Matt Kuntz did not want to die. But he thought he must. It was November 2000 when he mapped out his exit strategy.
“It felt like you’re a person in a dark room, terrified and scared of the dark,” said Kuntz, 35, now executive director of Montana’s Chapter of the National Alliance on Mental Illness. “All you can feel is that single doorknob.
You know that you don’t want to turn it, but in the end, can you be in the dark any longer?”
From all appearances, Kuntz seemed to have it all. He has a keen intellect and was a remarkable athlete, playing rugby, all-state football, wrestling and swimming. In 1999, he graduated from West Point and was commissioned an Army infantry officer.
Life was good.
Then, over the course of six months while stationed in Hawaii, a severe ankle injury in Ranger School left him crippled and his military aspirations in tatters. On top of that, his fiancée betrayed him, and he was homesick for
The confluence of events triggered earlier bouts of depression that had been suppressed since high school and West Point.
“I couldn’t take it another second,” Kuntz said. “The pain hurt so bad – deep pain.”
He looped a rope around a rafter in the attic, secured it with an overhand hitch knot and tested it to ensure it would hold his 200 pounds. As a chair wobbled beneath his feet, he tested the noose again.
“You feel like you’re under water,” he said. “All you can think about is that breath and being overwhelmed by the torment your brain is throwing at you. All you can think about is ending it. I’ve been at the bottom of the Madison River in March getting bashed around by rapids. I can tell you, that’s nowhere near as terrifying as being in the grips of depression.”
Before he could go through with it, he decided to go downstairs and write a note. As he descended the steps, he stopped to say a prayer.
“God, I love you. But I just can’t do this any more. If you have some reason that I should stay alive, I’ll give you five minutes to show me a sign.”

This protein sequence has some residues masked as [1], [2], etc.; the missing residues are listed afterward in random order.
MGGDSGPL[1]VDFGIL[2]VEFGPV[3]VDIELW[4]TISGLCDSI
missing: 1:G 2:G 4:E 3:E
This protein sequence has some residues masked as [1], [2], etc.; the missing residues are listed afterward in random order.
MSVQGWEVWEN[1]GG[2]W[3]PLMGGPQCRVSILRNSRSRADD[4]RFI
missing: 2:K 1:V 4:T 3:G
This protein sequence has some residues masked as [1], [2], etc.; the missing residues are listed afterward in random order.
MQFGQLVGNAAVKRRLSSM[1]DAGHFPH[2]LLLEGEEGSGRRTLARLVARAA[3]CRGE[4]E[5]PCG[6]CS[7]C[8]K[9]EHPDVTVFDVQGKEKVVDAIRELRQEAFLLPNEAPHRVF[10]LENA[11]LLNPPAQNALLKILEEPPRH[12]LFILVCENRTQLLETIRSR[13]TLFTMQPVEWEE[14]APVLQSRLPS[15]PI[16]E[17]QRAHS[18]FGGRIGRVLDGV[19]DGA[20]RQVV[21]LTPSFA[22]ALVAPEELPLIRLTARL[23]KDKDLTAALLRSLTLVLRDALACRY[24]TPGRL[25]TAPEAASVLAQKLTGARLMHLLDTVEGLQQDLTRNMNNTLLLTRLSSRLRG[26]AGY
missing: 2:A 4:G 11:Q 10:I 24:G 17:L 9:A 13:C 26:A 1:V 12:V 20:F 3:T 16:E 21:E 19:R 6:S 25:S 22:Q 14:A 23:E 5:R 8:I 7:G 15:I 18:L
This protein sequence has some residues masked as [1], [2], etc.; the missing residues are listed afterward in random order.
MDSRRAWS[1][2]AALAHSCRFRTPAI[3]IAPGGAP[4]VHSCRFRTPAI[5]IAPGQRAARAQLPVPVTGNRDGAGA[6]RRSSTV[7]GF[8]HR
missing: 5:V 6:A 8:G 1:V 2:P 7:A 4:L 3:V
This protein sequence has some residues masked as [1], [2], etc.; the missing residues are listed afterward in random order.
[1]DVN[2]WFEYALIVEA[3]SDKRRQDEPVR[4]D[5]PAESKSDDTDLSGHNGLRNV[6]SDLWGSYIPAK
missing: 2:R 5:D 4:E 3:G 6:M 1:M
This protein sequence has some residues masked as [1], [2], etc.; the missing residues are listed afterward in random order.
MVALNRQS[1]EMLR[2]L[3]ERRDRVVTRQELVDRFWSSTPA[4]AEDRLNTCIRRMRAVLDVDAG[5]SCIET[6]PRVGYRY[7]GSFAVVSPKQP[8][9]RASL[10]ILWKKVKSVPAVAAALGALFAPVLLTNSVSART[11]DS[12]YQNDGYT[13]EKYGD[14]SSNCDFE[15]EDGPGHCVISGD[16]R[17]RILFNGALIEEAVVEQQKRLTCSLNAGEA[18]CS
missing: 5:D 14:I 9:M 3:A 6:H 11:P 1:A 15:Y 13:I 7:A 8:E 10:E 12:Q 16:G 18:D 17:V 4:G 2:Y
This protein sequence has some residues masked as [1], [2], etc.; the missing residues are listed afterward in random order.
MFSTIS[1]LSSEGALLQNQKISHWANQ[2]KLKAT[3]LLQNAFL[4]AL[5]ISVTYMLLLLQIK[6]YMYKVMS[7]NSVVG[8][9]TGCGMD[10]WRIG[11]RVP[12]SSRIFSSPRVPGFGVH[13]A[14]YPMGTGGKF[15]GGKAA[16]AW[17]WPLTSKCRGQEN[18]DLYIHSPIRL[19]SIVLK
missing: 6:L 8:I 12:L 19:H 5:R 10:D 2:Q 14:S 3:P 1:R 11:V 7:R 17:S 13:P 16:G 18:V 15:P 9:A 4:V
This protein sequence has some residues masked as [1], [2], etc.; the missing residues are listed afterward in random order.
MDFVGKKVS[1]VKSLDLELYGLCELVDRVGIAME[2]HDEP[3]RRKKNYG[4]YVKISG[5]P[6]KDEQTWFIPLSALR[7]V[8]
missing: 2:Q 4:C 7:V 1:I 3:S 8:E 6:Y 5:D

He then drafted two notes, but trashed them, settling finally on brevity. “I’m sorry,” he wrote, and signed it “Matt.” He tacked the note on the wall and climbed the stairs again.
As he slipped the noose around his neck, he realized he hadn’t paid his rent. Out of respect for his landlords, he wanted to pay them. But he didn’t think he had any blank checks, and the daily withdrawal limit on his ATM card was short of what he needed.
“You’re not thinking clearly,” Kuntz said. “Your brain is not working. It’s fundamentally not working.”
His mind wrestled with whether to go looking for a blank check or just get on with it. He removed the noose, stepped off the chair and frantically scoured his apartment for a check. He found one, filled it out and walked outside to drop it in the mailbox. On his way back, he noticed his neighbor, Jeff, sitting on his porch and crying.
The men talked for the next two hours. Jeff’s marriage was on the rocks, he feared he was about to be laid off and was fearful of what it would mean for his children.
“I didn’t have answers, but we talked until he felt better,” Kuntz said. “Somewhere along the way, I began to feel better, too. Helping him took my brain away from that irrational thought. I believe for a fact that my prayer was answered.”
An estimated 15 Montanans attempt suicide every day. In 2011, at least 452 people completed the act. Montanans kill themselves with greater frequency than any other state in the nation. It is such a longstanding
problem in the state that mental health leaders characterize it as a public health crisis.
The crisis has many causes: a shortage of mental health professionals and mental health facilities; the state’s high rates of alcoholism; a cowboy culture where seeking treatment may be seen as weakness; and the prevalence of firearms.
Kuntz was no stranger to suicide or mental illness. As a boy, he lost a friend to an eating disorder. As a teen, two of his buddies at Capital High School in Helena killed themselves.
In March 2007, his stepbrother Chris Dana, a Montana National Guardsman, returned from Iraq with post-traumatic stress disorder and fatally shot himself.
It was about that time that Kuntz became the first director of NAMI Montana, campaigning to improve mental health care in Montana and change the way the public perceives mental illness.
“I felt I had the opportunity to change some big things,” he said. “We need to have a better understanding of mental illness if we want to keep these people alive.”
NAMI is the nation’s largest grass-roots mental health organization dedicated to improving the lives of millions of Americans affected by mental illness. NAMI advocates for access to services, treatment and research. It is committed to raising awareness of mental illness.
NAMI Montana has affiliates in Billings, Bozeman, Butte, Flathead, Great Falls, Helena, Lewistown, Livingston, Mission Valley and Missoula.
Cindy Uken is a reporter for the Billings Gazette. Her reporting on Montana’s suicide epidemic was undertaken with the help of a California Endowment Health Journalism Fellowship from the University of Southern California’s Annenberg School of Journalism.